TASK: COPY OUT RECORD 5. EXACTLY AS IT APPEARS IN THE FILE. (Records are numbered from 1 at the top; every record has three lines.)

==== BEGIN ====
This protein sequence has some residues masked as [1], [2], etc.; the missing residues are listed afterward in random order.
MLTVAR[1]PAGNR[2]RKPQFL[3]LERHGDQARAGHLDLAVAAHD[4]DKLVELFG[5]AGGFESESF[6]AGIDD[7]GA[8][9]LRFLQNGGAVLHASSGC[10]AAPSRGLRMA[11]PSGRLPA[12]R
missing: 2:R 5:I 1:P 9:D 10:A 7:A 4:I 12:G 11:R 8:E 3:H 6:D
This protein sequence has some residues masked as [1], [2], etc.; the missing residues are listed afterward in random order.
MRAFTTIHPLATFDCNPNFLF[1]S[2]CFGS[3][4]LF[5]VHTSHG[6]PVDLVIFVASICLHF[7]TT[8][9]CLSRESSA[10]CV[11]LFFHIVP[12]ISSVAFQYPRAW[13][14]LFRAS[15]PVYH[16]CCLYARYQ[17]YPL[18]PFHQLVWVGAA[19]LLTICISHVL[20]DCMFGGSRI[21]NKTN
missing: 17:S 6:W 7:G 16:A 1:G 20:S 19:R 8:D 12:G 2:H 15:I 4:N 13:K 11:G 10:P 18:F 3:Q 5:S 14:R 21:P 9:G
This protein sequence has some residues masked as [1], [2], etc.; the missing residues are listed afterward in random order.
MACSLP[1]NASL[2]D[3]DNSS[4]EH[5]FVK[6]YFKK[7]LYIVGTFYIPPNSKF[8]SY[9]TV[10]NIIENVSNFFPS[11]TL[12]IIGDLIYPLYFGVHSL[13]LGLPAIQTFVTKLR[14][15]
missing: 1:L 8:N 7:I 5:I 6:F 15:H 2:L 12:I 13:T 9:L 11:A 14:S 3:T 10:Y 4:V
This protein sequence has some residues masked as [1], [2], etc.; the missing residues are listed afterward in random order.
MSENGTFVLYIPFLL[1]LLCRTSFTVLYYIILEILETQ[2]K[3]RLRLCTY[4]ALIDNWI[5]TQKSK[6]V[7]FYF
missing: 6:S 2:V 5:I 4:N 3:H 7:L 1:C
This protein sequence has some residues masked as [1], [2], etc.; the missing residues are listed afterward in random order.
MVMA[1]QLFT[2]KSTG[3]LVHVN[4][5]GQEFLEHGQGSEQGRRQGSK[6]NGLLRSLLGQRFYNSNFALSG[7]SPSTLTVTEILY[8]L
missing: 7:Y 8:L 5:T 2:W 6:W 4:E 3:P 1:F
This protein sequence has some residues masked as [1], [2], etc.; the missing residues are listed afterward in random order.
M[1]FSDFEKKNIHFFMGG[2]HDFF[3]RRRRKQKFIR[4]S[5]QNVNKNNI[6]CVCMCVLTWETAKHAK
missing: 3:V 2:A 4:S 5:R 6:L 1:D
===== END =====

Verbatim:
This protein sequence has some residues masked as [1], [2], etc.; the missing residues are listed afterward in random order.
MVMA[1]QLFT[2]KSTG[3]LVHVN[4][5]GQEFLEHGQGSEQGRRQGSK[6]NGLLRSLLGQRFYNSNFALSG[7]SPSTLTVTEILY[8]L
missing: 7:Y 8:L 5:T 2:W 6:W 4:E 3:P 1:F